This week we visited Rockefeller University, home to 24 Nobel Prize winning scientist, to participate in their outreach program.
The students started the day by taking a saliva sample ready to extract their own DNA from it. We then learnt how to use micropipettes, centrifuges and various other pieces of lab equipment. Throughout the morning the demonstrators interspersed theoretical teaching with hands on science to keep our students constantly engaged.
We then took a lunch break and learnt about life as a PhD student at Rockefeller, the group leaders shared their experiences and research including work on the "Zombie Bacteria" and genetic variance in reactions to heroin! Our students were very surprised to hear that a PhD from Rockefeller actually came with a stipend rather than extortionate fees! It was great to hear about an alternative path that an interest in science can lead to and one all of our students had never even considered.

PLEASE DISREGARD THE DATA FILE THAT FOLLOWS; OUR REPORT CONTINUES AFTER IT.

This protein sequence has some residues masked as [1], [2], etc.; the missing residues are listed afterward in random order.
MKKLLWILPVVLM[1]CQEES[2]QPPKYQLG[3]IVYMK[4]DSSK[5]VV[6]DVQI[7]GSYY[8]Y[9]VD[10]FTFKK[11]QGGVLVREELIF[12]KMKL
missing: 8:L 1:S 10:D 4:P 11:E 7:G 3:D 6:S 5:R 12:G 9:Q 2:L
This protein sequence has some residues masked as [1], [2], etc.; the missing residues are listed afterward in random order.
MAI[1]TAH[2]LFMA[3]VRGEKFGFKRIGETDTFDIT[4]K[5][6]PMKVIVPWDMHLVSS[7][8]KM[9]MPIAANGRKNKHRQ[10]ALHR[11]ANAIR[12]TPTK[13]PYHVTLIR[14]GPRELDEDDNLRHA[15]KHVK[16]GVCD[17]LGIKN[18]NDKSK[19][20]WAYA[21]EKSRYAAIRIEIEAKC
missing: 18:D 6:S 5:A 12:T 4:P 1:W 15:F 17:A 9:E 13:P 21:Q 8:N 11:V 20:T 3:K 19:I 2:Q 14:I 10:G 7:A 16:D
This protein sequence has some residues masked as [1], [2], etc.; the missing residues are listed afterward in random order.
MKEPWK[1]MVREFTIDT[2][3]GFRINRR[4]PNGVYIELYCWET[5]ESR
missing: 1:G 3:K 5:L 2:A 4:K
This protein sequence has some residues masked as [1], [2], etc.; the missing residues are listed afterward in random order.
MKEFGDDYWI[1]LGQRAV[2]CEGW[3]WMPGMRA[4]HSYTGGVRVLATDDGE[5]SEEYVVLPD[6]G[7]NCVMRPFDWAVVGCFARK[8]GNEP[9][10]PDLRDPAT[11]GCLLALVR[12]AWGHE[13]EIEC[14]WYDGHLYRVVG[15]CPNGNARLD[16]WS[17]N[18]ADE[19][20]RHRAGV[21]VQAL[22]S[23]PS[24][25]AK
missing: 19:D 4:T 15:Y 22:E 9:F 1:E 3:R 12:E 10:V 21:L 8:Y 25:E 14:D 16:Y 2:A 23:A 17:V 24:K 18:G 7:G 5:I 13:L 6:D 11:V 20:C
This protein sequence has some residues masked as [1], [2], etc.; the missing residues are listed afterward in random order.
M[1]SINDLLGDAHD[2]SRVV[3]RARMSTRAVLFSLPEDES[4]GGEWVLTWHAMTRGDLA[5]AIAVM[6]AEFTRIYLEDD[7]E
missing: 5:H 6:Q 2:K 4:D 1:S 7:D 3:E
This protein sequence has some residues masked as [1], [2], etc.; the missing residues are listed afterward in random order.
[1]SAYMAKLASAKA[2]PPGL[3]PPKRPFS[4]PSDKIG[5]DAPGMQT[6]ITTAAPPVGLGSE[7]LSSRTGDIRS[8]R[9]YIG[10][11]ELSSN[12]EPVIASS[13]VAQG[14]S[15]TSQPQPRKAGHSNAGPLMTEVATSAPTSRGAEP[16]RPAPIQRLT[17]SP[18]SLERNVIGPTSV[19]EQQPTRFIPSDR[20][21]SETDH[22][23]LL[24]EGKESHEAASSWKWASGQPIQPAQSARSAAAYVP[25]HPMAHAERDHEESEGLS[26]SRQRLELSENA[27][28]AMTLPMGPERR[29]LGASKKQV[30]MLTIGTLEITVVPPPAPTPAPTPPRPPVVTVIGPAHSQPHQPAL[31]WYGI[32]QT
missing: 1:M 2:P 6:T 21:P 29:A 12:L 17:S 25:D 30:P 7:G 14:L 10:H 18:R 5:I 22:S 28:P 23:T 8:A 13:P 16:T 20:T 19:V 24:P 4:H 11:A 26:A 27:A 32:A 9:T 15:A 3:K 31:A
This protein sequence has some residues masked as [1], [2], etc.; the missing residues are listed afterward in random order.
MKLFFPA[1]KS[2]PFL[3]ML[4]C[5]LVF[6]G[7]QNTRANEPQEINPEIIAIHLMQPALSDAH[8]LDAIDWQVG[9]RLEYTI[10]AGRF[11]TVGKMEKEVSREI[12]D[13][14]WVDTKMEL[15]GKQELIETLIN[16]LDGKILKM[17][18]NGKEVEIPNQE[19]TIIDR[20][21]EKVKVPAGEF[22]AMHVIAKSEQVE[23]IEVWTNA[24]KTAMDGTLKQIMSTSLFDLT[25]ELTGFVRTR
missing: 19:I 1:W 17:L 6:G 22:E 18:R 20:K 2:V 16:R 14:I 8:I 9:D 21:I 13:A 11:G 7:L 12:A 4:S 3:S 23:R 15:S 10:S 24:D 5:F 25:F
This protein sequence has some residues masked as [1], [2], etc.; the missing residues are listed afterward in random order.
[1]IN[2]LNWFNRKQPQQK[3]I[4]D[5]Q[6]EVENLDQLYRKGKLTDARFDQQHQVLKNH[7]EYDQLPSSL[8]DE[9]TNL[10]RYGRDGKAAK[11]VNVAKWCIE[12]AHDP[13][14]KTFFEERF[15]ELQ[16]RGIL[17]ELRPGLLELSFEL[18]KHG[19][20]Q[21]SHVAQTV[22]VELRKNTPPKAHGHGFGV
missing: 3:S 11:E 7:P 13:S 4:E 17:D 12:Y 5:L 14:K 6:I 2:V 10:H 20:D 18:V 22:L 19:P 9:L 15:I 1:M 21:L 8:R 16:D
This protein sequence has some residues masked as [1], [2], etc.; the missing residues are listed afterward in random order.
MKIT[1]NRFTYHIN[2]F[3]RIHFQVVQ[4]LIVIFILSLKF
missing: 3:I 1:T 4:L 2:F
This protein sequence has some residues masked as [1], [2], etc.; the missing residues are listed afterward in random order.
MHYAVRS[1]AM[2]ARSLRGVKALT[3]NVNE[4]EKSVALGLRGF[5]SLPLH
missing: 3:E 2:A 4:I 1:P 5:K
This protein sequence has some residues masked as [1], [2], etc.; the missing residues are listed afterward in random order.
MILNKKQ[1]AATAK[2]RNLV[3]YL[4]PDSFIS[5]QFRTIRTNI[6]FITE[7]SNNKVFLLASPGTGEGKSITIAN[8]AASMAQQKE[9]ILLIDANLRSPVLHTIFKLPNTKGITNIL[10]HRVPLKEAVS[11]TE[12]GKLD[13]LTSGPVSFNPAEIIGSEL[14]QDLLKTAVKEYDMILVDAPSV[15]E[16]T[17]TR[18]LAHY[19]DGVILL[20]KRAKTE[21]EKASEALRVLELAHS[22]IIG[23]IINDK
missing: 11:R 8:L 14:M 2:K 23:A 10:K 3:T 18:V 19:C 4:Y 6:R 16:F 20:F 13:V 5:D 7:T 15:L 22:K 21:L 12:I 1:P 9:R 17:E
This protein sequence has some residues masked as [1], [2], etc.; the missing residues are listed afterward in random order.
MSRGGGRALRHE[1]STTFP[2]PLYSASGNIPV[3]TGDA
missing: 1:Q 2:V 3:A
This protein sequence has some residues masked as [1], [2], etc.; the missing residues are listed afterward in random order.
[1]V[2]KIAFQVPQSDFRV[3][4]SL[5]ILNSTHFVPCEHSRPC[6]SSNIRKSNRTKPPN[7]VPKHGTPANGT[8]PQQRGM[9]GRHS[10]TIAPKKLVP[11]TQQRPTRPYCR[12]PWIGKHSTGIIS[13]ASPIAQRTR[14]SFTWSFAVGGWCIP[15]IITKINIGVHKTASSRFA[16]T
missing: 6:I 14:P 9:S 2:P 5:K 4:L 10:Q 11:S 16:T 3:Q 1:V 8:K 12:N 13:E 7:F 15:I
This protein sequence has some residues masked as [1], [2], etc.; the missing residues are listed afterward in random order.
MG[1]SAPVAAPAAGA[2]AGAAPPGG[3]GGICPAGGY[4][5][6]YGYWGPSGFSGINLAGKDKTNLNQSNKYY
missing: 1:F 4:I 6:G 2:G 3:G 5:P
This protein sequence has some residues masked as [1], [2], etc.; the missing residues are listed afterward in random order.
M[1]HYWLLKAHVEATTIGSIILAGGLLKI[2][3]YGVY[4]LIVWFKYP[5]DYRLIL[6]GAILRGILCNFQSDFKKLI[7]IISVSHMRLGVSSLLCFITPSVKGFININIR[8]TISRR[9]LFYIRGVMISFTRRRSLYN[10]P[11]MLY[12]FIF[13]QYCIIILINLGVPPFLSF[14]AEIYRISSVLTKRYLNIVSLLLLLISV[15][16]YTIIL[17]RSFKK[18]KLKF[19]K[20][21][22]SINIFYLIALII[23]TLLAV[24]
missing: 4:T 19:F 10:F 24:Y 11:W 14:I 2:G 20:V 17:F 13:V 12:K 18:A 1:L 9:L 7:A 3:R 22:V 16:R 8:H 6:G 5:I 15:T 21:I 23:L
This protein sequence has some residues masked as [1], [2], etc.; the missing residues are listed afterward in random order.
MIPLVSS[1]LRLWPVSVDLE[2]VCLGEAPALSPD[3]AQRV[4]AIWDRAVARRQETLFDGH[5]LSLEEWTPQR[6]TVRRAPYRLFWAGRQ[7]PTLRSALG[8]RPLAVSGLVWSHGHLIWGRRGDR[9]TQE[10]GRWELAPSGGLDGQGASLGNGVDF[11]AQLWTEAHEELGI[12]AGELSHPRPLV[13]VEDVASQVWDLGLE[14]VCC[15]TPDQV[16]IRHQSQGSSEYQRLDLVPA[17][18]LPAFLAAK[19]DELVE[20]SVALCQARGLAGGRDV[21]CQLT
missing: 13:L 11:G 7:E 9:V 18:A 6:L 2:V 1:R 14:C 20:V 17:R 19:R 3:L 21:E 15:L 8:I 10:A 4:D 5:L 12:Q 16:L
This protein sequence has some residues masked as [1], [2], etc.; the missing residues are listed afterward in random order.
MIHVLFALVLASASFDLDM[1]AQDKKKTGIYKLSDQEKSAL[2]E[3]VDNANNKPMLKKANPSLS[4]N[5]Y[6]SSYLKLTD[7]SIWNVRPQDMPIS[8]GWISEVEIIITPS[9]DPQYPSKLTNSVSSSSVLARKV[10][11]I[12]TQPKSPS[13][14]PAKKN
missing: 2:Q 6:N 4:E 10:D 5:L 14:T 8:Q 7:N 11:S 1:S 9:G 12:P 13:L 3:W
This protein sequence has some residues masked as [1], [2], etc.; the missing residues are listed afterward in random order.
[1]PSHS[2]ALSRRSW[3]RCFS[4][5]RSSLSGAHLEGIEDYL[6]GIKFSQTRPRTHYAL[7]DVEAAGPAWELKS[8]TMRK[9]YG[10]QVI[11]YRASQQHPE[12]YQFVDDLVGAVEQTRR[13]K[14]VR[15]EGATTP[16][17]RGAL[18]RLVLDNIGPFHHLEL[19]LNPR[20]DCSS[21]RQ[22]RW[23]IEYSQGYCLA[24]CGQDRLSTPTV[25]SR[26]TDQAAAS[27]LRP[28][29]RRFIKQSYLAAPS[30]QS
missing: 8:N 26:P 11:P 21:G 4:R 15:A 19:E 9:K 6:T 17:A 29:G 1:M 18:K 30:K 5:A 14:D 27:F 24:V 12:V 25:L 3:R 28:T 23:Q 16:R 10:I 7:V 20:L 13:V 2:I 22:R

After lunch we returned to our DNA samples which had now been amplified using the Polymerase Chain Reaction. More pipetting followed, this time into agarose gel to complete an electrophoresis, a few minutes later we were "viewing" our DNA separated by molecular size.
A quote from a junior summed up our day best: "today really has made me reconsider what I want to do". Whilst many of our students know they have an interest in science it is rare that they are aware of all the options this opens for them. Experiences such as these continue to both academically challenge our students whilst also "broadening their horizons" and we are extremely grateful to Rockefeller University for hosting the day and look forward to returning soon.